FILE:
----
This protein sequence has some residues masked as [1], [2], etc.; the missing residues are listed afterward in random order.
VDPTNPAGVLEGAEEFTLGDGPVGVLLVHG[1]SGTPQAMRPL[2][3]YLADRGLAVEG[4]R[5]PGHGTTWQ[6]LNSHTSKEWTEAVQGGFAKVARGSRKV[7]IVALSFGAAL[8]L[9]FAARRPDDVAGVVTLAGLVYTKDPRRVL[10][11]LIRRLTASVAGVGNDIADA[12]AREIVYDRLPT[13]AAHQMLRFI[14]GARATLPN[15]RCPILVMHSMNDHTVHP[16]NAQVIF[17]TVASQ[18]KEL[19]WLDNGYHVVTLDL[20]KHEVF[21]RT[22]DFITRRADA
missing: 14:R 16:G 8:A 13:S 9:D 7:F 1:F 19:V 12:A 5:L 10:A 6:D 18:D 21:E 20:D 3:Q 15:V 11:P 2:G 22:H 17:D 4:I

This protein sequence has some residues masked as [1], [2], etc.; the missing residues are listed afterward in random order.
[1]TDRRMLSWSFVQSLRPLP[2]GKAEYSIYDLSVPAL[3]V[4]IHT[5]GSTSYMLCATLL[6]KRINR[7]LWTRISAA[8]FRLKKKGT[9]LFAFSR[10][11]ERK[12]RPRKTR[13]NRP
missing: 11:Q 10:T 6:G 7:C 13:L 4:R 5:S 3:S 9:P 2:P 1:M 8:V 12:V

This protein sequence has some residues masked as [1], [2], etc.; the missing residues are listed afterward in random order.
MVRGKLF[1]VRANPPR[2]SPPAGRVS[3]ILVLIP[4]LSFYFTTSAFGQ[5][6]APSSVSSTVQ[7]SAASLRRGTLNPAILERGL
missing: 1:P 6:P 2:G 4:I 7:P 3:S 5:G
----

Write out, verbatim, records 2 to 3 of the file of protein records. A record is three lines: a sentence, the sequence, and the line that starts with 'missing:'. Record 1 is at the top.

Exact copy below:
This protein sequence has some residues masked as [1], [2], etc.; the missing residues are listed afterward in random order.
[1]TDRRMLSWSFVQSLRPLP[2]GKAEYSIYDLSVPAL[3]V[4]IHT[5]GSTSYMLCATLL[6]KRINR[7]LWTRISAA[8]FRLKKKGT[9]LFAFSR[10][11]ERK[12]RPRKTR[13]NRP
missing: 11:Q 10:T 6:G 7:C 13:L 4:R 5:S 3:S 9:P 2:P 1:M 8:V 12:V

This protein sequence has some residues masked as [1], [2], etc.; the missing residues are listed afterward in random order.
MVRGKLF[1]VRANPPR[2]SPPAGRVS[3]ILVLIP[4]LSFYFTTSAFGQ[5][6]APSSVSSTVQ[7]SAASLRRGTLNPAILERGL
missing: 1:P 6:P 2:G 4:I 7:P 3:S 5:G